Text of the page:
Seeking bad attitudes

Where are the blogs with posts about homeschool drama? How can homeschool be as sunny as it appears on homeschooling blogs? It seems inevitable that these are some under-reported conflicts in homschooling families:

  • Men who think their wives are too scattered to homeschool but are scared to say so.
  • Moms who are insanely bored teaching addition but the kid can’t learn it on his own.
  • Moms who would rather be at the gym than at piano lessons.

Why don’t we hear about personal drama that must accompany such a huge commitment as homeschooling?

Where are the blogs about homeschool angst, turmoil and failure?

Or maybe there is just a general gap in honest writing like that because social media overemphasizes happiness.

16 replies
  1. Karen
    Karen says:

    Talking about homeschooling failures is kind of taboo because of a general sense of not wanting to give those who think that we are ruining our kid’s futures any more ammo. A lot of us already feel defensive about the fact that we are constantly having to justify what we are doing to a bunch of ignorant busybodies who really need to mind their own business. The conversations between mom’s in a homeschooling group are completely different. We freely share our failures and try and help each other craft solutions to specific problems. It is much easier to talk about these things with someone who understands and can sympathize and not judge.

    • Caroline
      Caroline says:

      I feel exactly the same pressure not to disclose my failures publicly (unless I’m talking to another homeschool parent in search of sympathy or answers).

  2. Penelope Trunk
    Penelope Trunk says:

    This makes a lot of sense, Karen. I think a sign that homeschooling has gone mainstream is when parents can talk about failures and mishaps in public.


  3. Sarah
    Sarah says:

    I don’t try to sugarcoat my blog, but I guess I tend to write mostly about the good times because those are the ones I want to remember. I also have a supportive husband and hate the gym. I do very little teaching, the kids learn by doing and that’s a lot easier to deal with on a daily basis.

  4. Latha
    Latha says:

    As Karen pointed out, among homeschooling families/mothers, there is a lot of openness about the struggles with homeschooling and a lot less posturing. But the truth of the matter is that it is a struggle till you get the hang of it and get a rhythm to it. The whole idea of homeschooling and unschooling especially is that learning is a life long process. Which means there is a conscious effort to apply what you learned from the previous cycle to the next one. As time goes on, I have found it smoother and smoother where now I do not really face any major challenges in our unschooling process. Look and you shall find! Like your post on social media, it is finding the right niche. For example, check this blog out.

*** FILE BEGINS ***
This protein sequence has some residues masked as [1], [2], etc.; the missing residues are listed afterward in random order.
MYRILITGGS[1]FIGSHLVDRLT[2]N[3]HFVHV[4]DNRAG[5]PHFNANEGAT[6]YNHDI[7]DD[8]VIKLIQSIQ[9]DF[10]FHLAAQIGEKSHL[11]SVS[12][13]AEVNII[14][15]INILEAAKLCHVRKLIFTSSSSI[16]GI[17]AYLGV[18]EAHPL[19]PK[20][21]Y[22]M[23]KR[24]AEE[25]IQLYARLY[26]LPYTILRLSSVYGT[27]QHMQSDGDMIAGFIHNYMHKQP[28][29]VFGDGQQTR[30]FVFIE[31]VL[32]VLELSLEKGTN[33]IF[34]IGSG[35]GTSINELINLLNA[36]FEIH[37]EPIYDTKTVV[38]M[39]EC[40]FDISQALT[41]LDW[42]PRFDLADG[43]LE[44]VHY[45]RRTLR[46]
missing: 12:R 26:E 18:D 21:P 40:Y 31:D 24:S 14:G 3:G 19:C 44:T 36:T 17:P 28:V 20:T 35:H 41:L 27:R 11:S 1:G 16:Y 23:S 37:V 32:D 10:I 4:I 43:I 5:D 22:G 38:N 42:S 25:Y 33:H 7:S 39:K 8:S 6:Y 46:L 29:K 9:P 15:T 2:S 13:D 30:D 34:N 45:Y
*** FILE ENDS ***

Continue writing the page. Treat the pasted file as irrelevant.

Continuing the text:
This is a wonderfully moving narrative of a family’s growing pains after their decision to unschool their son.

    • Penelope Trunk
      Penelope Trunk says:

      I just spent an hour on that blog. Thanks. I love that the mom not only lets her unschooler kid have screen time all day long, she also published a photo of her kid visiting the beach, playing her DS. Love that. So honest. I think there should be a whole genre of blogs devoted to parents struggling with how much DS is too much DS. I need to take my older son out of school so that we have enough family time during the day to get in all our fights about the DS.


      • Karen
        Karen says:

        Oh, yes please! You really need to do a post about video game time and how much is too much so we can have a comment thread about it. The fights in my house over this issue are epic.

        • Zellie
          Zellie says:

          We’re not currently homeschooling, but I just implemented a policy (age 15 aspie-type): For every hour of screen time there is an hour of reading time.

  5. Carole
    Carole says:

    I agree that a blog is too public a place to share the deep struggles of homeschooling – responses from the general public would be to question why in the world I’m doing it in the first place.

    Here are a few thoughts off the top of my head as to the “worst” parts of homeschooling:
    – working really hard and doing a freaking awesome job at educating your kids for zero pay and no kudos from the general public
    – discerning between attitude issues (I don’t want to read this) and learning ability (I can’t read this)
    – what to do with preschoolers and toddlers (since you are making $0 you don’t have money to hire a babysitter or send him to preschool)
    – still having to go to work when you’ve been up all night with the baby
    – not having a lot of time away from your kids (this, of course, has a tremendous reciprocal, but it is an issue nonetheless)
    – did I mention toddlers and what to do with them?

    • Penelope Trunk
      Penelope Trunk says:

      These are great topic ideas. Thanks. Also, just reading the list of topics gives me insight about the problems homeschoolers have that I’m not reading about.


    • Karen
      Karen says: